I've never had a push button prime factor generator before.

You can easily check if a number is prime. It only has one prime factor: itself.

It's easy to generate a large prime number. Just type in a long random number and get its prime factors. If one of the factors is large, you've found a large prime number. If you don't get one, try changing your random number slightly.

For example: 384339387 gives 3,37,3462517. So 3462517 is a nice large prime number.

I like adding an extra digit and seeing what factors come out:

number | prime factors |

11 | 11 |

111 | 3,37 |

1111 | 11,101 |

11111 | 41,271 |

111111 | 3,7,11,13,37 |

1111111 | 239,4649 |

11111111 | 11,73,101,137 |

111111111 | 3,3,37,333667 |

1111111111 | 11,41,271,9091 |

11111111111 | 21649,513239 |

111111111111 | 3,7,11,13,37,101,9901 |

All the numbers with an even number of ones have the factor 11. And those with 4, 8 and 12 ones have factors of 11 and 101 because 1111 = 11 X 101.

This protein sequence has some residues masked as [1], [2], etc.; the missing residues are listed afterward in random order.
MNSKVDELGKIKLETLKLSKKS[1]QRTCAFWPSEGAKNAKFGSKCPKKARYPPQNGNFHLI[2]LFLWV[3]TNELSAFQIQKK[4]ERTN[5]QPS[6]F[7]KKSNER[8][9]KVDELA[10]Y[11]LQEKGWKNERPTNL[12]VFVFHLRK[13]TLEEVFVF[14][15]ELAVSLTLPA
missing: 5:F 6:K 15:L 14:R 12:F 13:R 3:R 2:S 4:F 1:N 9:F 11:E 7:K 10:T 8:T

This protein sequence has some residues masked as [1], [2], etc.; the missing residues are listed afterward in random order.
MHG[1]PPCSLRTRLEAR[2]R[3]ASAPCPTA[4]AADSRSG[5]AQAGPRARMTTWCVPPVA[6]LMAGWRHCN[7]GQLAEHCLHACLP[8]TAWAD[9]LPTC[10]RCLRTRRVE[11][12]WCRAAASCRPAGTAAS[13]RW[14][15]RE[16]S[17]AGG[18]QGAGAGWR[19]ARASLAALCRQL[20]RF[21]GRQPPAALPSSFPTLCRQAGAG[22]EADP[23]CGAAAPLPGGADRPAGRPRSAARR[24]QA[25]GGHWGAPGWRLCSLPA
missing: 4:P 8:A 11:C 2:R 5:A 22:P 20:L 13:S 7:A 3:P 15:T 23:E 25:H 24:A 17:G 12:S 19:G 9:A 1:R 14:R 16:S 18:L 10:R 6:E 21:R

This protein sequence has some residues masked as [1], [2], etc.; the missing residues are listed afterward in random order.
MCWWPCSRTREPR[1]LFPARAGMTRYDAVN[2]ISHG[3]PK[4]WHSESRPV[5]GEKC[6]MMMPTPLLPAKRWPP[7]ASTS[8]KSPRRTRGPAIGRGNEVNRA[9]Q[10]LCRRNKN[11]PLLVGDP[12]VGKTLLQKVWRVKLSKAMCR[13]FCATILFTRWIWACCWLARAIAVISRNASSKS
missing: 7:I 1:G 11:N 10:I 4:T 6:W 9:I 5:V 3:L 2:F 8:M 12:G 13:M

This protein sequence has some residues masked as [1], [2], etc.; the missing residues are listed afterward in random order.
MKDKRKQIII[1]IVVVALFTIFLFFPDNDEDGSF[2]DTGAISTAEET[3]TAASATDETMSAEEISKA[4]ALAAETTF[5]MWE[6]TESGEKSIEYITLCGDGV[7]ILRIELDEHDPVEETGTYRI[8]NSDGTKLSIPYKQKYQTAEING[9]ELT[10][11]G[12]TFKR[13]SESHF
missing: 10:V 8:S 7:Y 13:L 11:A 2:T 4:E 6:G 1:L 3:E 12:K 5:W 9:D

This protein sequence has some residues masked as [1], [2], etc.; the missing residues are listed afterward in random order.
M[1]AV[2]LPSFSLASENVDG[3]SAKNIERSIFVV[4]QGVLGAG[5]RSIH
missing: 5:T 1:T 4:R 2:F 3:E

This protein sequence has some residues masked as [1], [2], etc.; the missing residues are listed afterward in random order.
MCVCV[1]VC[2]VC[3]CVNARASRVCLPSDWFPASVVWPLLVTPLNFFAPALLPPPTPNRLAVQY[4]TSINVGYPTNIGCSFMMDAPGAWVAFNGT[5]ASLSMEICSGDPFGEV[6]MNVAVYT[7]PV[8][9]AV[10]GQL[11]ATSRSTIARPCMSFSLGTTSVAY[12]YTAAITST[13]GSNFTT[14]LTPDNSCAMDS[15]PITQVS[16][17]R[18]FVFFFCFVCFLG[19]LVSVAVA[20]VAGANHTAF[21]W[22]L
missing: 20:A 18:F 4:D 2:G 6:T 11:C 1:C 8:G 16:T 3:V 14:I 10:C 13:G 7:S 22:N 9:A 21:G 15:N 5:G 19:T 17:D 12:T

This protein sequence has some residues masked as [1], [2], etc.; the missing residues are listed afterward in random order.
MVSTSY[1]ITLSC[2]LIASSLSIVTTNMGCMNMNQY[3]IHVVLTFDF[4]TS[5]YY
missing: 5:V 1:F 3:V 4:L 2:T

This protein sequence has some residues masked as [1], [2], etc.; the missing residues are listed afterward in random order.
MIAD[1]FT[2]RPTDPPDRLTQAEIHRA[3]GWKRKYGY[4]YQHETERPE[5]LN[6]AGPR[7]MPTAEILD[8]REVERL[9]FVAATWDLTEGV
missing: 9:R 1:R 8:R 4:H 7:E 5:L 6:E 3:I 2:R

Those with an odd number of ones have only two prime factors, except 111111111 (nine ones). I wonder if there's something going on here?

Oh no, the next number lets me down: 1111111111111 has factors 53,79 and 265371653.

If you find any interesting patterns with this prime factors calculator, let me know.

nice toy for very small numbers =)

ReplyDeletetry this number: 2287930740466177.

You'll get correct answer, but you have to wait. Now try this one: 1569079426997587189. The answer of your script is incorrect.

Hmmmm. When I put in 1569079426997587189 it gives me the factors for 1569079426997587200.

ReplyDeleteWith a bit of trial an error I've found that it seems to work for numbers up to 2**53 = 9007199254740992

The limitation is either with Javascript's Math.abs() or parseInt() function or both. This is changing the input number before it is factorized. I'll have a look when I get some more time...

"I can't factor that number, but here's one I can do".

Even without the Math.abs() and parseInt() the calculation still fails for 2**53 + 1. So I've put in a limit with a maximum number of 2**53 - 1.

ReplyDeleteI would have made 2**53 the maximum, as it factors this ok, but the '>' comparison in Javascipt can't tell the difference between 2*53 and 2*53 + 1.

(2**53 + 1) > (2**53) returns false in Javascript!

> If you find any interesting patterns with this prime factors calculator, let me know.

ReplyDeleteIf I found a pattern in primes, I'd tell you right after my Nobel prize :P

for 111111111 3,3,37,333667

ReplyDeletebut 333667 is NOT prime!!

If 333667 is not prime, what are its divisors?

ReplyDeleteI like trying phone numbers.

ReplyDelete